What Small Businesses Can Learn from Nonprofits about Relationship Building
For many nonprofits, donor stewardship is arguably the top priority. Nonprofit leaders and fundraisers spend much of their time cultivating and stewarding relationships with their donors, volunteers, and other supporters. Why? Nonprofits are keenly aware of the power of engagement, and the relationships they have with their supporters.
In fact, a survey conducted by Charity Dynamics and the Nonprofit Technology Network (NTEN) revealed that while most donors (78 percent) give to more than one charity, nearly half of the survey respondents (47 percent) give a majority of their annual total donation amount to the charity they feel most connected with. They also fundraise on behalf of the charity they’re most involved with (30 percent at least once a year) and embrace digital media to participate in engagement activities ranging from donating, volunteering to spreading the word about their favorite charity. The message here is loud and clear — donors are most active with the organizations they feel most connected to. And when they feel connected, they want to engage with charities beyond just giving.
The same goes for you, the small business owner, and the relationship you have with your customers. While the end goal is different (sales vs. donations,) being able to effectively engage with customers is critical to your success.
Here are four best practices from the nonprofit world that small business owners looking to ramp up their relationship building efforts should embrace:
Communicate beyond “the ask”
Nonprofits communicate with donors in many ways beyond just donation appeals. They leverage newsletters, social media, videos, podcasts, websites, and in-person events to regularly communicate with and steward their donors. In the same vein, your should leverage your communication channels for greater purposes than just selling. Look for ways to educate, inform, and entertain your customers through your marketing efforts. If you do so, you’ll naturally be the one they think of when they are ready to buy — no hard sell necessary.
Appeal to the heart and mind
Donors stay connected with organizations that engage their hearts and their minds. This is why nonprofits look for ways to get them more deeply involved. They invite donors to volunteer and join boards. While you may not have the same opportunities to offer customers, there are ways to get them moving on behalf of your business. Provide your customers with great content and experiences. Both of these make people feel connected to your business. Inspire your customers to share because when sharing takes place on Facebook, Twitter and LinkedIn, one-to-one conversations turn into socially visible endorsements. Depending on the nature of your business, a referral program offering incentives to existing customers who refer your business to their friends may also be something to consider.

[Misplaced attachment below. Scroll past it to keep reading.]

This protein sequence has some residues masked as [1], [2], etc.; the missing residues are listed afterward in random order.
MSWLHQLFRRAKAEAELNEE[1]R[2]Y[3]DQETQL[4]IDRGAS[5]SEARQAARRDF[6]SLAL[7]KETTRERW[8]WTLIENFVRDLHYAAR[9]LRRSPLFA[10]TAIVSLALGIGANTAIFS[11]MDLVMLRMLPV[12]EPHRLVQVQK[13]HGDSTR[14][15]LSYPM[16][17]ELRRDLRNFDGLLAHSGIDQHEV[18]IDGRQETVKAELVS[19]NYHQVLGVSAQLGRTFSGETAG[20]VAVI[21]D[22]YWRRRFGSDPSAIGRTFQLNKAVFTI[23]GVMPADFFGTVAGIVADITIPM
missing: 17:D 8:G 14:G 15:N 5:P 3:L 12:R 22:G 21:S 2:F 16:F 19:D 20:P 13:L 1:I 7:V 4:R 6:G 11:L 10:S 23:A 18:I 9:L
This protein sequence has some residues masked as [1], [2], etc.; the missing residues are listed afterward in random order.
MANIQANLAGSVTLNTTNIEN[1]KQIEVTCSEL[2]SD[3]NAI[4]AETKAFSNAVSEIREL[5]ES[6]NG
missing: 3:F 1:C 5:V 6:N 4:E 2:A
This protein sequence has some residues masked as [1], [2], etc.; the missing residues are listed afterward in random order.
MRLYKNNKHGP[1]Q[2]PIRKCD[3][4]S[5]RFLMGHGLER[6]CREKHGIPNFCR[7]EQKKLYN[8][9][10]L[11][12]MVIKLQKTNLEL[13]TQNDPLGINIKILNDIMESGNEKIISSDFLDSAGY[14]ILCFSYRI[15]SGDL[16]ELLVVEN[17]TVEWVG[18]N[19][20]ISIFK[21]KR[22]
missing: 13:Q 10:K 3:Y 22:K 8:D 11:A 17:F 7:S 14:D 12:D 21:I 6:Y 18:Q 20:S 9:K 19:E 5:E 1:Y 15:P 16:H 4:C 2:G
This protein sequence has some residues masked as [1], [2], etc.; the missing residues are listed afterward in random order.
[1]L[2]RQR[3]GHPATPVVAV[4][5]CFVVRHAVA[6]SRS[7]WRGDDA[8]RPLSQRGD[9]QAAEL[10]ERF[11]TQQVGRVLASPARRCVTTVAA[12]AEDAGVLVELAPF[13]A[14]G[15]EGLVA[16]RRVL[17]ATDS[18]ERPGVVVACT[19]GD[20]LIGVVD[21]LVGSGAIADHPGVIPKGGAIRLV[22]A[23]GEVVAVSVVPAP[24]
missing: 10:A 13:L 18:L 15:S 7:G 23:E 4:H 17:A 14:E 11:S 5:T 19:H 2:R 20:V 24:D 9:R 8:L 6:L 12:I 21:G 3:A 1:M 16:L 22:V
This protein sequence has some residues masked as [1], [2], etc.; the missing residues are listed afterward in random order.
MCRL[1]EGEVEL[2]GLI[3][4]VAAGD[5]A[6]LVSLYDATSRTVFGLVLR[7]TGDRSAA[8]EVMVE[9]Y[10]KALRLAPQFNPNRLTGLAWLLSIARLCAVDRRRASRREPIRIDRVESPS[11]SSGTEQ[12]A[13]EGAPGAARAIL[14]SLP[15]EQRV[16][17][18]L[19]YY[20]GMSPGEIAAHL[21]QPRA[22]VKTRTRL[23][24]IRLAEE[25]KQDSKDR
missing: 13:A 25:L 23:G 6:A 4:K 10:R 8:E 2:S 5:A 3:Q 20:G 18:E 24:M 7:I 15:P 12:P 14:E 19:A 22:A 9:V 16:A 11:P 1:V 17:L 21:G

Ask for their insights
Nonprofits will sometimes host donor roundtables or form donor advisory groups to gather feedback about what is working well and what could be going better for an organization. You can do the same type of thing. Show your customers that you care about what they think and respect their suggestions and concerns. Leverage an online survey tool or host customer focus groups to gather customer feedback about your business. Just be sure to communicate out any feedback that you decide to act upon to demonstrate just how much you value their opinions.
Say thank you
Never underestimate the power of those two simple words. Donor recognition is built into every receipt for donation. For example, all donors usually receive at minimum a thank you letter for making a gift to an organization. The “thank you” may be prove to be more significant and more personal than a call from the Executive Director for a large donation. Make sure you have processes in place to thank your customers for supporting your business. Even a quick “thanks for your business” goes a long way to show your appreciation.
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